Do compression sleeves help tennis elbow?
Although a compression sleeve may provide some additional elbow support, it is not a recommended treatment for tennis elbow. In especially painful cases, your doctor may recommend a brace to help you to keep your elbow at rest, but a compression sleeve will not have the same effect. If you are experiencing symptoms of tennis elbow, the best thing to do is to contact your doctor so they can assess the situation, and potentially prescribe medications or other more effective treatments for your pain. Rest will almost certainly be high on the list!
Do arm compression sleeves work for flabby arms?
You can wear a compression sleeve on your arm if you have loose skin; it will still work, though you might need a smaller size than you expect. In fact, wearing compression garments in general can be a good way to prevent loose skin from rubbing and chafing. Compression sleeves will not, however, reduce the amount of loose skin on your arm; that is something you would need to discuss with your doctor.
Do compression sleeves help bicep tendonitis?
If you are diagnosed with bicep tendonitis, it is unlikely that you will be prescribed a compression sleeve, but they can still be helpful for dealing with the pain. The compression adds a new sensation to the affected area which can help to lessen the pain. Because bicep tendonitis is caused by inflammation, compression sleeves might feel good on the affected area, but rest and ice will undoubtedly do more for your healing than compression.
Where can I buy compression arm sleeves?
Right here! eSmartr sells medical-grade compression sleeves that have the added benefit of increasing your focus and lowering your stress while you wear them. As compression sleeves are a common staple of an athlete’s setup, many other sporting goods shops will also have them in stock—but without the natural, safe, and effective cognitive benefits offered by eSmartr.
How should a compression sleeve fit?
The most important thing here is that a compression sleeve should be comfortable. You want it to be snug, so as to receive all of the benefits that stimulation and compression can offer, but not so tight that it might be cutting off circulation or causing you to constantly notice the pressure. Above all, you should be prioritizing your own comfort when you choose compression sleeves!
How do I measure my arm for a compression sleeve?
The best way to measure your arm for a compression sleeve is by using a soft measuring tape to find the circumference of your wrist. If you don’t have soft measuring tape, another option is to use a thin strip of paper, yarn, or anything else you can wrap around your arm. Take note of where the yarn meets on your arm and measure the distance between the two points with a ruler.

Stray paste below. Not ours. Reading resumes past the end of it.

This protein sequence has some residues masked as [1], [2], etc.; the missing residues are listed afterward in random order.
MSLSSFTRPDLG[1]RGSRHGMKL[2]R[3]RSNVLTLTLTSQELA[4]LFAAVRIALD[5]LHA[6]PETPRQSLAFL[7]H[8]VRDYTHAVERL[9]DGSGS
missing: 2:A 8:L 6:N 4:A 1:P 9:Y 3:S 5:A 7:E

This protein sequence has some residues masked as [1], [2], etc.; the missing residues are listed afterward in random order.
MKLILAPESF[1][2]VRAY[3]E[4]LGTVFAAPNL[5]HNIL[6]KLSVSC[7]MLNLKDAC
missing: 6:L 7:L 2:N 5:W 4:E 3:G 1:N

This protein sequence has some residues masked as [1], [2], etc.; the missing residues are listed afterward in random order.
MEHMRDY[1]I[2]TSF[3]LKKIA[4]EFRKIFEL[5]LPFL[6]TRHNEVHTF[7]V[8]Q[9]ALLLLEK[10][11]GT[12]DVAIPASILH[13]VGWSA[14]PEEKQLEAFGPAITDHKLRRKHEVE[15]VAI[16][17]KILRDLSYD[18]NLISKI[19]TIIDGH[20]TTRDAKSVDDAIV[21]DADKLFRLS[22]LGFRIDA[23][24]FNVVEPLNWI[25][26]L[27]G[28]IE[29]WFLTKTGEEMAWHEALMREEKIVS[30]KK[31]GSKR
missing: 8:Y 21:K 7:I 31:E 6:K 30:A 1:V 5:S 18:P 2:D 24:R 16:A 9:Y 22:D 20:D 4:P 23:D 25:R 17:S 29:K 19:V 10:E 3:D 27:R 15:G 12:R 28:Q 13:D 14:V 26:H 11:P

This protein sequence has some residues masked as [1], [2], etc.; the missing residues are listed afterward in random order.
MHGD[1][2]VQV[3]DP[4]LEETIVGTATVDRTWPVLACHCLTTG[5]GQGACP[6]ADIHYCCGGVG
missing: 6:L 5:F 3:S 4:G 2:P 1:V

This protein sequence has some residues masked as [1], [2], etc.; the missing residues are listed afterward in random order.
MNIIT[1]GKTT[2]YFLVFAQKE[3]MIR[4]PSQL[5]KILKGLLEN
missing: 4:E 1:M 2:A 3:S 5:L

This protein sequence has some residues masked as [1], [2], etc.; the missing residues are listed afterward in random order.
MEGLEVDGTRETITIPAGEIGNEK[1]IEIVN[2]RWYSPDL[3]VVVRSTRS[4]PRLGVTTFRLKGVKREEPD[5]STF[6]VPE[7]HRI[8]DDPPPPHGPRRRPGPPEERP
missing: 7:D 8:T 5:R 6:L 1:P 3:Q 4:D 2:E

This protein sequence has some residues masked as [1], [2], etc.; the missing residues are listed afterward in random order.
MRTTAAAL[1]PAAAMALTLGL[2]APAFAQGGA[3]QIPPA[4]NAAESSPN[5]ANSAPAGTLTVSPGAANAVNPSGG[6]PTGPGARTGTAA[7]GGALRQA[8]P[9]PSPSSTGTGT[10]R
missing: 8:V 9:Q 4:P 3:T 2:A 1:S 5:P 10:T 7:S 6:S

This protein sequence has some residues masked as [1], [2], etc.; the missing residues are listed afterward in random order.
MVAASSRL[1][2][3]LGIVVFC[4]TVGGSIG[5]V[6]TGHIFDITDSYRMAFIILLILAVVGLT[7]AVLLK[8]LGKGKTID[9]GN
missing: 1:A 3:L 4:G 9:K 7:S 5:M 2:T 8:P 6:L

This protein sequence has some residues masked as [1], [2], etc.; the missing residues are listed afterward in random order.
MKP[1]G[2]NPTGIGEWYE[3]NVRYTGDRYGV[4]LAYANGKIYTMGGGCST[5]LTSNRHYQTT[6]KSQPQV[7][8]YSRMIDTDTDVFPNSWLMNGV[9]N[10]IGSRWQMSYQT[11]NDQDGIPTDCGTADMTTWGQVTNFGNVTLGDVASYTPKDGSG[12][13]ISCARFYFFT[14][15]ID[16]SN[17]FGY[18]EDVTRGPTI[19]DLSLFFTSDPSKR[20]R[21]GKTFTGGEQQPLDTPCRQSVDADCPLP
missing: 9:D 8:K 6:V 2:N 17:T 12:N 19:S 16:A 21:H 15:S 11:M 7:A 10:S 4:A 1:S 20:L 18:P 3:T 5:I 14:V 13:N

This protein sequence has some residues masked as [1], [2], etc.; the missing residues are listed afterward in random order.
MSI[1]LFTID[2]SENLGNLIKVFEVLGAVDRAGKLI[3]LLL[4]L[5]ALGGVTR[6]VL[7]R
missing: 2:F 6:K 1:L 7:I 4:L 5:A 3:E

More Things to Consider
- Materials: Most compression sleeves will be made from elastic material, limiting your options. However, if you are purchasing a compression sleeve for athletic or fitness purposes, you will want a moisture-wicking and antibacterial sleeve, to ensure that sweating is no problem at all!
- eSmartr smart compression sleeves are great examples of sleeves designed for athletic use!
- Forearm or Full-Arm: Some sellers, like ourselves, offer compression sleeves that stretch up to the shoulder (full-arm) or ones that stop at the elbow (forearm). Most of the time, which one you want for yourself will come down to personal preference, but for contact sports or any situations that might require additional elbow support, a full-arm compression sleeve can be a great solution.
Born, D. P., Sperlich, B., & Holmberg, H. C. (2013). Bringing light into the dark: effects of compression clothing on performance and recovery.International journal of sports physiology and performance, (1), 4–18. https://doi.org/10.1123/ijspp.8.1.4
Faulkner, J. A., Gleadon, D., McLaren, J., & Jakeman, J. R. (2013). Effect of lower-limb compression clothing on 400-m sprint performance. Journal of strength and conditioning research, (3), 669–676. https://doi.org/10.1519/JSC.0b013e31825c2f50
Haslett, M. L., & Aitken, M. J. (2002). Evaluating the effectiveness of a compression sleeve in managing secondary lymphoedema. Journal of wound care, (10), 401–404. https://doi.org/10.12968/jowc.2002.11.10.26444